[Beowulf] centos5 as cluster os

Robert G. Brown rgb at phy.duke.edu
Fri Feb 15 14:32:41 EST 2008


On Fri, 15 Feb 2008, Joe Landman wrote:

>
>
> Mark Hahn wrote:
>>> whats everyones take on centos as a cluster os.
>> 
>> works fine for me, but I also don't think distros are very important.
>> the critical things are:
>>
>>     - must have a decent package system.  yum is; I'm not familiar enough
>>     with urpmi or apt to know them.  I think both provide appropriate
>>     management of dependencies.
>
> Yum is good, so is apt.  I still have a problem with yum wanting to install 
> i386 binaries as well as the x86_64 ones.  Haven't learned how to stop that 
> yet (probably simple too).

Usually when it does this it is installing the i386 libraries, not the
binaries per se.  That's for backwards compatibility.

Space is cheap.  I just ignore it.  Besides, I do sometimes forget and
run an i386 binary -- easy to do from an NFS mount.

> There is much I do not like about rpm.  However it has a few nice features. 
> I can't live without
>
> 	rpm -qa
> 	rpm -ql package
> 	rpm -qf file
>
> and am going through withdrawl as apt does not seem to provide these (or if 
> they do, it isn't at all obvious how/where).

Yeah.  What you said.

> As few things as possible installed.  Keep it simple.  Fewer things means 
> less of an attack surface, a smaller management base, and hopefully smaller 
> emergent complexity.

Awwww, but then you don't have any fun!  And this last exploit merely
required the right binary built from source, not one on your system
anyway.  Minimalism is again a matter of cost benefit.  Different people
or organizations will have different comfort zones or goals.  Minimalism
on the desktop means giving up a lot of possibly useful stuff.
Minimalism in a cluster means having to spend more time putting stuff
back when it turns out that you need it after all.  Both of these are
costs; you have to balance them agains the perceived risk benefit, which
in turn depends on your estimate of the risk of attack, the likely
window of opportunity for an attack, your degree of vigilance, the cost
of putting things right again.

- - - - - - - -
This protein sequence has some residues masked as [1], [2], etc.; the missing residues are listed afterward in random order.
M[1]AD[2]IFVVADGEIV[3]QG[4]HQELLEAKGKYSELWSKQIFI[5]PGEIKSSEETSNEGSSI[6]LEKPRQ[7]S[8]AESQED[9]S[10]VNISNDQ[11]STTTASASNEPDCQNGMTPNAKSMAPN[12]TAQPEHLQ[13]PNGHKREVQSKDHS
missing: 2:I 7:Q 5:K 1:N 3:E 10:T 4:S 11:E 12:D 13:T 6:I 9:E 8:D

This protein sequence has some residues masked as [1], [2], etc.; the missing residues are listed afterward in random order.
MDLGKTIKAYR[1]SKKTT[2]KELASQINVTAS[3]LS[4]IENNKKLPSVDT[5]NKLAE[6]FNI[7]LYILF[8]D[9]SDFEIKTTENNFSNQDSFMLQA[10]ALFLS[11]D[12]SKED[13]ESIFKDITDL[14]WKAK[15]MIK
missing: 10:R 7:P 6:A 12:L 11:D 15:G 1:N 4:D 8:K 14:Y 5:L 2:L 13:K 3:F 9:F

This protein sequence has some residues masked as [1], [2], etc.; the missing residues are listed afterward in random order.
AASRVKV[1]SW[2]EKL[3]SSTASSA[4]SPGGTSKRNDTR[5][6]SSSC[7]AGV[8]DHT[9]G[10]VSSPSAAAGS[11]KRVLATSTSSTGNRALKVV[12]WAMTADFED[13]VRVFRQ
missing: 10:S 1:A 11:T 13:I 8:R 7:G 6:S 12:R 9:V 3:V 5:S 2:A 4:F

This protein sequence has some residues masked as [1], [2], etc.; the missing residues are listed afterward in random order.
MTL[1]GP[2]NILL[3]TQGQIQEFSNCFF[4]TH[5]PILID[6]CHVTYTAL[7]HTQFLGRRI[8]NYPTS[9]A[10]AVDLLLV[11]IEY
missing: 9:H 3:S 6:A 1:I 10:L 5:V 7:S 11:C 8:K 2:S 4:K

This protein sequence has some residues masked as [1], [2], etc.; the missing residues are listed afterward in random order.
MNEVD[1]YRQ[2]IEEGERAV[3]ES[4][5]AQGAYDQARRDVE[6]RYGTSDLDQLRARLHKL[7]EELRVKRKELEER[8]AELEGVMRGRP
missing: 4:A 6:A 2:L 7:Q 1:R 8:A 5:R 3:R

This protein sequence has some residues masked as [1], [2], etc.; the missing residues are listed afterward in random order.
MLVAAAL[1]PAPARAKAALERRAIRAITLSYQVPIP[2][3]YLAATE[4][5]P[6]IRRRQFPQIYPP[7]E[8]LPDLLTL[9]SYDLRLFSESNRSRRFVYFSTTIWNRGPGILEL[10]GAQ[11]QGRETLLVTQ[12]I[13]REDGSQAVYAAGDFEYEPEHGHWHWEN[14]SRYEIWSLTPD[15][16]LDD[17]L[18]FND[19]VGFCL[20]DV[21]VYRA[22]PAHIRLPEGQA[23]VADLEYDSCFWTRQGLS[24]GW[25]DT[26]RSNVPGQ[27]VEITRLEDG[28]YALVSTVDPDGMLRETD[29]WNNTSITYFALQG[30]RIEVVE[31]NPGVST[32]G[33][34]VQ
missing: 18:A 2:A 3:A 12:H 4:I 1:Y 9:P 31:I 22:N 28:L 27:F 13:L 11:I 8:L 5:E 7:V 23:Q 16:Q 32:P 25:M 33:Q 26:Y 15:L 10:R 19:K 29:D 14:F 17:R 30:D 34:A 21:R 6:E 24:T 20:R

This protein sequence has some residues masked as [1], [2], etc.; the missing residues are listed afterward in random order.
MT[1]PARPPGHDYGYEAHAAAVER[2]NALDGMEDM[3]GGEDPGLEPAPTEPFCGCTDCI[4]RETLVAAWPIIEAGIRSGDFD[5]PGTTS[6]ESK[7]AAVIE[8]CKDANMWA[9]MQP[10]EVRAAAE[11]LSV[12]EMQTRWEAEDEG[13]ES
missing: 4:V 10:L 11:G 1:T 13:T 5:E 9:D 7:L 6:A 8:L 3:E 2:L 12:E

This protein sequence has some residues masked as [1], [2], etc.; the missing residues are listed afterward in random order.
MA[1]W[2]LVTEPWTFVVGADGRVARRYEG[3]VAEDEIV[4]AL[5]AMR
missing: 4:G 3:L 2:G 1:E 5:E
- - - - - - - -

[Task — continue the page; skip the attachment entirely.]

I personally prefer high vigilance (as it has historically ALWAYS been
the case for me that vigilance reveals cracking attempts or successes,
and there are ALWAYS going to be holes I don't get closed, at least not
right away or maybe in time) coupled with a robust and easily restored
backup and installation system.  If a host gets cracked, reinstall it
via kickstart/PXE and forget it.  No local data on a host.  Backup
everything.  Protect the servers with far greater vigilance than nodes
or clients.  Then don't worry so much about the periphery.

But there are places where cracking has a much higher up-front cost, or
a higher risk.  So I don't argue that this recipe is right for all.

> * I have been bashed/castigated in 2 fora recently for daring to suggest that 
> some technology may have alternatives that one might wish to consider, or 
> there may be known issues, or whatever.  Shooting the messenger.  Not a wise 
> move.  You don't have to believe me, though I do recommend that you make a 
> backup of your Rocks system if you do choose to run yum.  You can run yum 
> safely on it, though it takes some work. And the Rocks folks have recently 
> formed a user group to help make sure it is safe going forward (cudos to the 
> Rocks folks for doing this).

What?  You said technology has alternatives?

Well no WONDER you got bashed.  I'd have bashed you here if only I'd
known.   Look:

<bash>

There.  Now it's three out of three;-)

    rgb

-- 
Robert G. Brown                            Phone(cell): 1-919-280-8443
Duke University Physics Dept, Box 90305
Durham, N.C. 27708-0305
Web: http://www.phy.duke.edu/~rgb
Book of Lilith Website: http://www.phy.duke.edu/~rgb/Lilith/Lilith.php
Lulu Bookstore: http://stores.lulu.com/store.php?fAcctID=877977
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